So I think reteaching would be a good idea. Maybe after Christmas break and after spring break, just to make sure everyone's on the same page. Yeah. So like, schedule that in? Yeah. And originally, I think it's something where, like, I hand them a note, I carry a note with me when I go to pick them up after lunchtime. But then I think that's going to create the problem of I still have to remember something. So that's not gonna remember. Yeah. So if you had like a closed pin on your lanyard that you gave to them, but then what happens on the day, you forgot to put the clothes on your lanyard? You have to think through these whole dominoe effect. In theory, that would be like, That is a great idea. I bet that will work. But you have to plan for if you do want to go that route. What are you going to do on the day you don't remember the clothespins? So? Okay, so it sounds like maybe you want to have them practice a few more times explicitly at the beginning of the year. And then I think maybe some kind of consequence. And I don't mean that necessarily in a negative way.
But just like a natural consequence, yes. Because you've forgotten to do it at this time you were supposed to, here's what will happen if that happens. So maybe I'll have like some default lunch tub getters. Like if you forget to do it after lunch, then at the end of the day, these two kids that I know were responsible and can like get it without drama will just be the automatic substitutes. Or maybe I have like a, like a hall monitor or something that goes with them to let me know, did I want it like me telling thing, but I think the default lunchtime getters would work because they would probably so much not want to have someone else do their job that they're going to do a better job of remembering in the first place. Right? Plus, it's a job. That's kind of fun to do. So I would imagine they don't want to miss out on doing it. Yes, absolutely. Okay, so I think we've got a good plan. Yeah. So these are the questions you can apply to your troublesome procedures, and make a plan for what you want to do differently next year.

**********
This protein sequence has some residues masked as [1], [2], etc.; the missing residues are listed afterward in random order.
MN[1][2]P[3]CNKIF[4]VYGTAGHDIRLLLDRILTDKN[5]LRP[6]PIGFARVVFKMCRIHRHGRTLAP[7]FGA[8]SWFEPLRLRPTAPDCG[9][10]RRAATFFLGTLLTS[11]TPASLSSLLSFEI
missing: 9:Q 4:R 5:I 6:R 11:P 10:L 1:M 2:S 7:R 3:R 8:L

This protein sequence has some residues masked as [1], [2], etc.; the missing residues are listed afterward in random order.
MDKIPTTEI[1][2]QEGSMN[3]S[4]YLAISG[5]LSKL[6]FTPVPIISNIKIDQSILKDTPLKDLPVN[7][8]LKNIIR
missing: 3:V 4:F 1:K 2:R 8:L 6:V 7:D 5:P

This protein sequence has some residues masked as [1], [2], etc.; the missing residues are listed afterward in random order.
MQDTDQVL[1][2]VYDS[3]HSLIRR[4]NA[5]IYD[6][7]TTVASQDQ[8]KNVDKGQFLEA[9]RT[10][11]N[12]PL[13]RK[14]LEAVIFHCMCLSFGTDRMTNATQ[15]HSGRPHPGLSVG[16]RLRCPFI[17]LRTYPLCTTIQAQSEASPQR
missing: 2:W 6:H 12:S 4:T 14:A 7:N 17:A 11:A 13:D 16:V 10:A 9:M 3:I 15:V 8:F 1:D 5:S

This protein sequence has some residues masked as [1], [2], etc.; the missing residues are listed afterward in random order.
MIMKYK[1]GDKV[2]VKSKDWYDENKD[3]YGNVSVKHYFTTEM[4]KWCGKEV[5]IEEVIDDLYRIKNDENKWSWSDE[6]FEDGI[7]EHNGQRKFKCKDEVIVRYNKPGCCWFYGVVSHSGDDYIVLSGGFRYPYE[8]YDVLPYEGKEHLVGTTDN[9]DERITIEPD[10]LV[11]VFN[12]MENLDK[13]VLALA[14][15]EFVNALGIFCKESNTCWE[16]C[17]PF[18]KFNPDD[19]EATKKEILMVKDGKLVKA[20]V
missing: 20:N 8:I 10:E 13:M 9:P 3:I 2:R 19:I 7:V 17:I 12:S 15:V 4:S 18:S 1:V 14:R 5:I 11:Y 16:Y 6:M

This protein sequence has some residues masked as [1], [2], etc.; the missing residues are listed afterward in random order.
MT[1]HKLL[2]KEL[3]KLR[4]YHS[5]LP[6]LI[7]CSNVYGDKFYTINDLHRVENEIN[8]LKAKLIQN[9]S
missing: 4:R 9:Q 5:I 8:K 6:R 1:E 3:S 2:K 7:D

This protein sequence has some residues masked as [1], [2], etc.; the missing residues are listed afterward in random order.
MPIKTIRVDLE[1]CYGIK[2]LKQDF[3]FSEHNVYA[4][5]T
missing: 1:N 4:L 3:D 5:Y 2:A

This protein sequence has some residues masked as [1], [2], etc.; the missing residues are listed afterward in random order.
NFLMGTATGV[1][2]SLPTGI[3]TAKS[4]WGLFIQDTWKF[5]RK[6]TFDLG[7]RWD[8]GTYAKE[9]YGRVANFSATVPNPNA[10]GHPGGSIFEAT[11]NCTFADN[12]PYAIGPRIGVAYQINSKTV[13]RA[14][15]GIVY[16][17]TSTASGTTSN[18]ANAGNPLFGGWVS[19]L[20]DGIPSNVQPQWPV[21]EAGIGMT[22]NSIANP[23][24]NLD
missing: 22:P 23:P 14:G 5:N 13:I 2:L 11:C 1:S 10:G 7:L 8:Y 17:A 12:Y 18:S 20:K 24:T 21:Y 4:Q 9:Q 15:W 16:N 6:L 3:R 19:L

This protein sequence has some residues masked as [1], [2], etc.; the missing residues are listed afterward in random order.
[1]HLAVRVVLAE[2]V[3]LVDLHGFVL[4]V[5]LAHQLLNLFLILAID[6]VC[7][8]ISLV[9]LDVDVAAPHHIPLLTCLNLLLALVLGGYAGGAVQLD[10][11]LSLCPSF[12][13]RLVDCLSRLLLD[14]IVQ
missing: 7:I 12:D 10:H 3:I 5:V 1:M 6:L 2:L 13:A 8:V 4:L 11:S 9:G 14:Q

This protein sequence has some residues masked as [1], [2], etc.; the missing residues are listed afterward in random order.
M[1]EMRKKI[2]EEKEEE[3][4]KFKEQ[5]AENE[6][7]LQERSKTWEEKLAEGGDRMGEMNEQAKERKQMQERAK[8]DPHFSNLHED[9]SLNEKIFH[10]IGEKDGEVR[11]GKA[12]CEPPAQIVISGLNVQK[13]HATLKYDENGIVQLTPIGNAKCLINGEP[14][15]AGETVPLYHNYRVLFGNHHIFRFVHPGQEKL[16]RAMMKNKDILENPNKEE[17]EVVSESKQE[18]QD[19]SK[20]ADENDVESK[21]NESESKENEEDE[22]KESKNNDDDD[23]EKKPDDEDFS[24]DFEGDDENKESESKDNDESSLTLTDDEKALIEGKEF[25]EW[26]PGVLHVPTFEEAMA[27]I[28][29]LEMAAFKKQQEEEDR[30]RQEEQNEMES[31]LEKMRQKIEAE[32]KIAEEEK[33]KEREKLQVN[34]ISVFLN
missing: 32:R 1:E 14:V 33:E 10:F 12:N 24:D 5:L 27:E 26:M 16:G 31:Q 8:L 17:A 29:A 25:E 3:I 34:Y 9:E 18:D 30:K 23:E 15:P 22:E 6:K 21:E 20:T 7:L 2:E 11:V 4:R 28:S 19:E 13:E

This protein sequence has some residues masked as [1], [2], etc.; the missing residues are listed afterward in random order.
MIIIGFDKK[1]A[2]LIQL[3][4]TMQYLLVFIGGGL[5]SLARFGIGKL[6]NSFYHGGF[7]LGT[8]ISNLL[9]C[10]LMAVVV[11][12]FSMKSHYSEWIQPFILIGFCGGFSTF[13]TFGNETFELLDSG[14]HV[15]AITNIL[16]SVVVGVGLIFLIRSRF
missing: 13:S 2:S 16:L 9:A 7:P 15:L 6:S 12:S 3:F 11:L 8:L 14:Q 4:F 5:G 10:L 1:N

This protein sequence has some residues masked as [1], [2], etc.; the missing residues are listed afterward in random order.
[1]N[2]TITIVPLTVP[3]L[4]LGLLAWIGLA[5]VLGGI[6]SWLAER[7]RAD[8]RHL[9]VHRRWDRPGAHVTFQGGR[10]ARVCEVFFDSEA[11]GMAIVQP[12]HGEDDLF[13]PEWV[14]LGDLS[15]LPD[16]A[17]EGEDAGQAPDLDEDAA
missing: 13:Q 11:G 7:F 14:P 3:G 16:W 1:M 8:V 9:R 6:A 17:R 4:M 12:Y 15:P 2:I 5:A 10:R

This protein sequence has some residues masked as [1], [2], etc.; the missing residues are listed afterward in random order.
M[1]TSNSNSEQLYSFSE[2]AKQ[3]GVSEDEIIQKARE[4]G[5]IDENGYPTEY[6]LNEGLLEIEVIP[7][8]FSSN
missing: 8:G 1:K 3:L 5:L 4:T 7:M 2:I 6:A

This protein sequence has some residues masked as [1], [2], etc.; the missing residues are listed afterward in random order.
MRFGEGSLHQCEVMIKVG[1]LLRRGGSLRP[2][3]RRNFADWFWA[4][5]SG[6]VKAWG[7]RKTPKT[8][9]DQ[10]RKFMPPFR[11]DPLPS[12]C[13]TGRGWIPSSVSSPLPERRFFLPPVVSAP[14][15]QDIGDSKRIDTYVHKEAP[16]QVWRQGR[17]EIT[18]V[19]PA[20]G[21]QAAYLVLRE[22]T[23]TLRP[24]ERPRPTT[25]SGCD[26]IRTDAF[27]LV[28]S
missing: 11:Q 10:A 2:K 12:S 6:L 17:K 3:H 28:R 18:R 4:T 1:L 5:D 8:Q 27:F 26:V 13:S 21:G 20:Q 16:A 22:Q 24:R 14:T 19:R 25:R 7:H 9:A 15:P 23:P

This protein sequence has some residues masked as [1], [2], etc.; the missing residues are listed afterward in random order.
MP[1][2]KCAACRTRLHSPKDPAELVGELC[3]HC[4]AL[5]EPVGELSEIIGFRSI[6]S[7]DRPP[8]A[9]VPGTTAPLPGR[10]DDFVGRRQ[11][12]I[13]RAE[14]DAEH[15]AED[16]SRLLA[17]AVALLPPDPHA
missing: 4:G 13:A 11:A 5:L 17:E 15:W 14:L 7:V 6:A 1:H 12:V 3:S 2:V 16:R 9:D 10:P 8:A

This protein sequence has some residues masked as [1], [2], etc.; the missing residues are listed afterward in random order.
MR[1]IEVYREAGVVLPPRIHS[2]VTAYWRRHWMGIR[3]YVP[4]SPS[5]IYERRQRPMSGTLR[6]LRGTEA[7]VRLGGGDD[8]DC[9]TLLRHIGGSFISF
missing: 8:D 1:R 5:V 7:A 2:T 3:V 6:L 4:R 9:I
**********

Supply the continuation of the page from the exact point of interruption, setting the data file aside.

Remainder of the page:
And the next thing you can do at the end of the year to help you out next year is to try something new. Because there's so much freedom at the end of the year, it can be frustrating how things start to come undone at the end of the year after you've worked so hard on them. But the freedom does have an upside to it. And that it creates an opportunity for you to try new things without pressure. Because you've already tackled the important things you need to get done, kind of grab this window of opportunity. So take a minute to dream a little about your ideal classroom, what's something you've been wanting to try that you haven't had the time or energy to do before now? The end of the year is a great time to try something new, because you can see firsthand what it will be like before you commit to a whole new routine or teaching method. So if there's something like guided math, you really wanted to start next year, play around with it a little right now before you fully commit to it. And it also might help you see what some of the problems without or challenges may be when you try it out right now. So it's a really good trial run to get you more prepared for next year. That might look like giving morning meeting a try for a week or two if you haven't done that before now. Or maybe you want to try out Poem of the Week or Weekkly Vocabulary Routine. So commit to do those for a week and see how it goes. Do you like it enough to do it next year? This could also go for a new routine or some new technology that you want to try out. There's no harm in changing things up at the end of the year, so you can get an idea of what might work better next year. Okay, what's next for us to work on it.